Please, sir, I want some more

Looks like America's OTA viewers may soon be repeating Oliver Twist's line from the Charles Dickens classic, begging for more than TV table scraps. The
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Looks like America's OTA viewers may soon be repeating Oliver Twist's line from the Charles Dickens classic, begging for more than TV table scraps.

The National Telecommunications and Information Agency (NTIA) released its proposed rules in late July, for handling the distribution of over-the-air set-top box (STB) coupons. The $40 coupons are part of the government's plan to retake the analog spectrum from broadcasters. Consumers without digital TV sets or those who don't subscribe to cable or satellite (i.e., multichannel video programming distributors, or MVPDs) will literally be in the dark if they don't trade these coupons for an STB.

There are currently between 16 million and 21 million households that rely exclusively on OTA broadcasting. All of these households will either need to buy new DTV sets, subscribe to an MVPD or get an STB. It is this third option NTIA is charged with addressing.

Despite what may be the government's best intentions, when stations pull the plug on that big, ol' analog transmitter on Feb. 17, 2009, millions of viewers will think their stations went off-the-air. Millions of television sets will go permanently dark because of this mandate, and viewers may blame the broadcasters.

Let's look at NTIA's proposed solution. Viewers can apply for the free STB coupons beginning Jan. 1, 2008, until March 31, 2009. They can apply for the coupons via mail, Internet or telephone, and the coupons will expire three months after issuance.

A few key points: First, only two coupons per household are allowed. Viewers with more than two TV sets will have to pay for additional STBs for other TVs.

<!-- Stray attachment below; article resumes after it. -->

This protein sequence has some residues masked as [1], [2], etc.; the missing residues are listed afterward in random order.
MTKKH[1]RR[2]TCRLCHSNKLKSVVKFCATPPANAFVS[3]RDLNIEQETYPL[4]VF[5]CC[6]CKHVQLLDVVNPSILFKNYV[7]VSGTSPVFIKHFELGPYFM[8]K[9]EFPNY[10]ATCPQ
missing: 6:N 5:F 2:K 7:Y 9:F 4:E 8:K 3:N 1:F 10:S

Second, anyone with either satellite or cable service won't qualify for the STB coupons. The NTIA proposal states, “… households that receive cable or satellite television service [will] not be eligible even if they have one or more analog-only television receivers not connected to such service.” In other words, folks with a spare TV in the guest bedroom or basement connected to an outside antenna are out of luck. They'll have to foot the STB bill on their own.

The third issue is one that many, if not most, viewers will find confusing. The STBs will be little more than an OTA digital receiver with composite, RF and stereo audio outputs. While the converters will support closed captioning, EAS and parental control, and will come with a remote control, they will not receive cable or satellite signals. And the converters will not provide an HD output.

Unfortunately, despite NTIA's $5 million advertising budget, many viewers will wait until their TV sets go dark to do anything. And they will probably not understand that the STBs don't provide HD.

Now consider the vendor's place in this food chain. If the boxes are “worth” $40, the gross markup in selling them must be less than 20 percent, which would be around $8 per STB. After deducting marketing, stocking, customer service, returns and what appear to be monumental dealer documentation requirements, will major stores even participate in the giveaway?

The consumers with TVs left in the dark will be saying, “Please, sir, I want some more.” But with such a slim profit margin on STB sales, the consumer electronics industry will be thinking, “Screw the convertor boxes; we want to sell DTVs.”

What do you think?

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